The idea of running your central air conditioning entirely on solar power is both exciting and revolutionary. As of now, achieving this dream requires a significant investment, primarily because the technology is still in its nascent stages. While it's feasible, it's currently a luxury that comes with a premium price tag. But here's the silver lining: like all new technologies, as it matures and becomes more widespread, costs will inevitably decrease. Cutting Edge Power is at the forefront of this innovation, and we're optimistic that in a few years, this will become a more accessible reality for many. If you're among the early adopters with the means to invest in this sustainable vision, we're here to make it happen. For the rest, hold tight; a more sustainable and affordable future is on the horizon.
Fortunately, if you want to power your central AC with solar: You've come to the right place! Cutting Edge Power's PowerDock and Rebel Solar and Wind Generators are the most powerful solar and wind generators on the market. They're up to the challenge and already running homes, workshops and off-grid structures all over the USA.
Central air conditioning is a significant energy consumer in most households. If you're considering powering your AC with off-grid solar, here are some essential factors to keep in mind:
1. Size and SEER Rating of Your AC
The size of your home and the SEER (Seasonal Energy Efficiency Ratio) rating of your AC unit play a pivotal role. The SEER rating indicates the cooling output during a typical cooling-season divided by the total electric energy input. The higher the SEER rating, the more efficient the AC unit.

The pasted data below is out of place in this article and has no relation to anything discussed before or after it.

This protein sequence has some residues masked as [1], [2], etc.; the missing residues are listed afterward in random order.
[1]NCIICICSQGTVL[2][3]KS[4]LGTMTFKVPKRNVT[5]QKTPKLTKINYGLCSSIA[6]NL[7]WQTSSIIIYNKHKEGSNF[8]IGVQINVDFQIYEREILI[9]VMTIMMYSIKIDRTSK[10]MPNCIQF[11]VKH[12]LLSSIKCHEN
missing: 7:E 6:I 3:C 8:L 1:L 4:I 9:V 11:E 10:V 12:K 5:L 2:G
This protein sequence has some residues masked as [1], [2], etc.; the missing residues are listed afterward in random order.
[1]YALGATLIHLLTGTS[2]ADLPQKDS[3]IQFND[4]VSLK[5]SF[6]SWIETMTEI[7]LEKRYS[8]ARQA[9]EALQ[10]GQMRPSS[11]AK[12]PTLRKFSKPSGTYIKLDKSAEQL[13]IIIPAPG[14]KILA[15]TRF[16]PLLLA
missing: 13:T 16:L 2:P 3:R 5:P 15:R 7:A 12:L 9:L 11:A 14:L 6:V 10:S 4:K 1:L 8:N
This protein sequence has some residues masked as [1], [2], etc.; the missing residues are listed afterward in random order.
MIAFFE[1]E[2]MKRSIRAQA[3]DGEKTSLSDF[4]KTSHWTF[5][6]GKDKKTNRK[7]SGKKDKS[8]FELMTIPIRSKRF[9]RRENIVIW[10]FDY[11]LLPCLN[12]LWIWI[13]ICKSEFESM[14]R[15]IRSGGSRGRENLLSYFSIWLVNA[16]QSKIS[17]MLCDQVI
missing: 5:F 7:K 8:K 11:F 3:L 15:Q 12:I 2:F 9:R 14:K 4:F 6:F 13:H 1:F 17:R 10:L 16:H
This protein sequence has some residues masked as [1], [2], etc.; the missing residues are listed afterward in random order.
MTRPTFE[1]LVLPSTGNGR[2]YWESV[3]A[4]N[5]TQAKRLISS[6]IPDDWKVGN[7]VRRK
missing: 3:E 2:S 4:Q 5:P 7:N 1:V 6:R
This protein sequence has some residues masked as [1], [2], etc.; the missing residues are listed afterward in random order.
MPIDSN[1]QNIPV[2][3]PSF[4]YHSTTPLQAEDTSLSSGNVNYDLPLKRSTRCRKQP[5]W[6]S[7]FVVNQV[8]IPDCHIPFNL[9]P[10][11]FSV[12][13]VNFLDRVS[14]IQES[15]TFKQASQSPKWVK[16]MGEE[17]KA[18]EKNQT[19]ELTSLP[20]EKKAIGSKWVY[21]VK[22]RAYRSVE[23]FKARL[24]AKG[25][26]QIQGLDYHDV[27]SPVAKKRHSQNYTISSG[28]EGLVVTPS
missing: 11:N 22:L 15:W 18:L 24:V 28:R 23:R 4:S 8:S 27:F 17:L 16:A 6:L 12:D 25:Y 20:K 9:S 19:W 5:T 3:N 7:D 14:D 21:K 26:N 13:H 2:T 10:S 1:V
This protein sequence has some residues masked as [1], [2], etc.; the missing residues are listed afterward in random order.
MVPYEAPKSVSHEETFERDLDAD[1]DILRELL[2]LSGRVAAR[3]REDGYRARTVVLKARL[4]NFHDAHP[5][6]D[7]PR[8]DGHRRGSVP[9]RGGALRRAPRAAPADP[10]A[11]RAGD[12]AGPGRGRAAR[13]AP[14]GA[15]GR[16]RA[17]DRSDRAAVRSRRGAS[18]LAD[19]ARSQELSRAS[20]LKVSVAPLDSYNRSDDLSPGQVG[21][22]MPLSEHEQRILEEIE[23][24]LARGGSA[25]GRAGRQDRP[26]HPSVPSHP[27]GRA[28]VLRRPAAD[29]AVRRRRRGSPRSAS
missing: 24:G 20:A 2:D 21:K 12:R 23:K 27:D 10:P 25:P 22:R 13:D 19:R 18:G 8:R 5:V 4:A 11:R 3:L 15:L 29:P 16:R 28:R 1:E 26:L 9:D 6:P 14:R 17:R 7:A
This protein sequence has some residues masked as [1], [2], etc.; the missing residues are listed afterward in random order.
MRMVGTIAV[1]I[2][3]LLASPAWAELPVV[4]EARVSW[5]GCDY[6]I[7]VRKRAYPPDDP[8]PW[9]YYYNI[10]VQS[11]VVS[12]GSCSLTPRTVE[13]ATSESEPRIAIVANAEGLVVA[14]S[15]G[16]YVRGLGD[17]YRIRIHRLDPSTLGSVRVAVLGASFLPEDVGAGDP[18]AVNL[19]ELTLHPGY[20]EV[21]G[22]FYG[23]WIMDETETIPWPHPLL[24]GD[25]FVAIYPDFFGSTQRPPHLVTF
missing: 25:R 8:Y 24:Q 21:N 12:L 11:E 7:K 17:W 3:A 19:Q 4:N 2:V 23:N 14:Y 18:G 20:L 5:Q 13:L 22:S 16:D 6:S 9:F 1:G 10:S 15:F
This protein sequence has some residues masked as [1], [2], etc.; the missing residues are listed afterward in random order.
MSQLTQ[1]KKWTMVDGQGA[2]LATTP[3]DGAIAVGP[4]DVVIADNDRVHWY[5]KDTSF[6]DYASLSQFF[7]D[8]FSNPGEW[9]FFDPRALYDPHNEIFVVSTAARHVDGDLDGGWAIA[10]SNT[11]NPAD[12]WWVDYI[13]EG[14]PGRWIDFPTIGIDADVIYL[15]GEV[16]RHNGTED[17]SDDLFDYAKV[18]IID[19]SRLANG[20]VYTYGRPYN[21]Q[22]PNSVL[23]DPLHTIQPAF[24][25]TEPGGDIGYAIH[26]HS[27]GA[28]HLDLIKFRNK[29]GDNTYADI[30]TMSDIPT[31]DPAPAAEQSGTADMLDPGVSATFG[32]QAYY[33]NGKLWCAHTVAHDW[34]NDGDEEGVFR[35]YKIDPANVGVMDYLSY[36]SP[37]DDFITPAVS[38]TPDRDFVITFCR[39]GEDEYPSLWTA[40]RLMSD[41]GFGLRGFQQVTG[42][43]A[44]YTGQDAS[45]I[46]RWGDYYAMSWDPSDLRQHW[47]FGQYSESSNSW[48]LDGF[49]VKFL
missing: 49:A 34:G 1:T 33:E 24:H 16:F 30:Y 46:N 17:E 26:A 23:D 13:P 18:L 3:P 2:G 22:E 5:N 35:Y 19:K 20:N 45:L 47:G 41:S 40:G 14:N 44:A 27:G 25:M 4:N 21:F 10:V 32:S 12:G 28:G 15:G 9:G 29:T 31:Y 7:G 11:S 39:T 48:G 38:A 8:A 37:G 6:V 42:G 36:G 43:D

2. Solar Panel Capacity
Solar panels are rated based on their maximum output under ideal conditions. For instance, a 100W solar panel is tested under laboratory conditions, which means it might not produce a full 100W in real-world scenarios. Factors affecting this include:
- Angle and Orientation: Solar panels produce the most power when the sun is directly overhead. The angle and orientation of the panels can affect their efficiency.
- Temperature: Solar panels tend to be less efficient in very hot conditions.
- Dirt and Debris: Dust, bird droppings, and other debris can reduce the efficiency of solar panels.
- Age of the Panel: Over time, solar panels degrade and produce less power.
Make sure to carefully estimate exactly how many solar panels you need. We usually recommend calculating exactly how many you need and then roughly doubling it. For example, if your air conditioner uses 3,000W and total run time is 5 hours / day, you will need at least 15,000 watt-hours of solar charging. Depending on your area, if you can harvest 4.5 sun-hours, this comes out to 15,000 ÷ 4.5 = 3,333 Watts of solar panel. In this case, we would typically recommend around 6,000W.
Although you can always expand your Rebel’s solar panel input, it can be frustrating to start with not enough solar panels. Depending on your budget though, it can also be beneficial to start small and add them as you go.
If you have existing rooftop solar, it's designed to feed into the grid and might not directly power your home during an outage. Retrofitting these systems for off-grid use involves adding battery storage and possibly changing the inverter setup.
3. Understanding AC Run Time vs. Cycle Time
Air conditioners don't run continuously at their maximum rated power. They cycle on and off based on the thermostat setting and the temperature inside your home.
- Run Time: This is the actual time the AC is running and consuming power. If your thermostat is set to 72°F, the AC might run until the temperature is a degree or two below this, then turn off.